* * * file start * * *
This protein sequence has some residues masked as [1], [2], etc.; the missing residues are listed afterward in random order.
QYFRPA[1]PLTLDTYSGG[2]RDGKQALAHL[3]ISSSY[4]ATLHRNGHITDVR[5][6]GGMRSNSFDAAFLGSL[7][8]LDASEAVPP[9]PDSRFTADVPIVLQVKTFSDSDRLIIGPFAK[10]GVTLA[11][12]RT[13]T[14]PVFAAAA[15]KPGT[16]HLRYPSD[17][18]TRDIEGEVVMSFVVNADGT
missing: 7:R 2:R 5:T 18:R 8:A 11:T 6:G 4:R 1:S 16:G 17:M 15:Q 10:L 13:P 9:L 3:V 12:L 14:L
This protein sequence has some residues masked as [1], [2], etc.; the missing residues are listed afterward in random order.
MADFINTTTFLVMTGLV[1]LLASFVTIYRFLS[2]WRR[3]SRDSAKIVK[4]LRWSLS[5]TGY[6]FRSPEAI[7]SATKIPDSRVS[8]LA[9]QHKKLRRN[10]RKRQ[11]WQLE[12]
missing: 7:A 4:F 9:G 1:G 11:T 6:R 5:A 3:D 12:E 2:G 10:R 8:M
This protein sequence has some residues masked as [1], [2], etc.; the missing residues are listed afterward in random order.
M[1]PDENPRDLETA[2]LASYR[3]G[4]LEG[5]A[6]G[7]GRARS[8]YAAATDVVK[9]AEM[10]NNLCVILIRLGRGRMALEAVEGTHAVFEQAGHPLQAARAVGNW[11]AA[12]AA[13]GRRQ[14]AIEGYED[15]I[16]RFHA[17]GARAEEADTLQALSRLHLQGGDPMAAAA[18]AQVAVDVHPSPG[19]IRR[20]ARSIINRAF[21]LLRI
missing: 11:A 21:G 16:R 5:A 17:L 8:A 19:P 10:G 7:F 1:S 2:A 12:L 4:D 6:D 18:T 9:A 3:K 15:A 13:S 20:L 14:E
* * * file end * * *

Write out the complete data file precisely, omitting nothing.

This protein sequence has some residues masked as [1], [2], etc.; the missing residues are listed afterward in random order.
QYFRPA[1]PLTLDTYSGG[2]RDGKQALAHL[3]ISSSY[4]ATLHRNGHITDVR[5][6]GGMRSNSFDAAFLGSL[7][8]LDASEAVPP[9]PDSRFTADVPIVLQVKTFSDSDRLIIGPFAK[10]GVTLA[11][12]RT[13]T[14]PVFAAAA[15]KPGT[16]HLRYPSD[17][18]TRDIEGEVVMSFVVNADGT
missing: 7:R 2:R 5:T 18:R 8:A 11:T 6:G 4:R 1:S 16:G 17:M 15:Q 10:L 13:P 9:L 3:V 12:L 14:L
This protein sequence has some residues masked as [1], [2], etc.; the missing residues are listed afterward in random order.
MADFINTTTFLVMTGLV[1]LLASFVTIYRFLS[2]WRR[3]SRDSAKIVK[4]LRWSLS[5]TGY[6]FRSPEAI[7]SATKIPDSRVS[8]LA[9]QHKKLRRN[10]RKRQ[11]WQLE[12]
missing: 7:A 4:F 9:G 1:G 11:T 6:R 5:A 3:D 12:E 2:G 10:R 8:M
This protein sequence has some residues masked as [1], [2], etc.; the missing residues are listed afterward in random order.
M[1]PDENPRDLETA[2]LASYR[3]G[4]LEG[5]A[6]G[7]GRARS[8]YAAATDVVK[9]AEM[10]NNLCVILIRLGRGRMALEAVEGTHAVFEQAGHPLQAARAVGNW[11]AA[12]AA[13]GRRQ[14]AIEGYED[15]I[16]RFHA[17]GARAEEADTLQALSRLHLQGGDPMAAAA[18]AQVAVDVHPSPG[19]IRR[20]ARSIINRAF[21]LLRI
missing: 11:A 21:G 16:R 5:A 17:L 8:A 19:P 10:G 7:F 1:S 2:A 12:L 4:D 6:D 18:T 9:A 3:K 15:A 13:S 20:L 14:E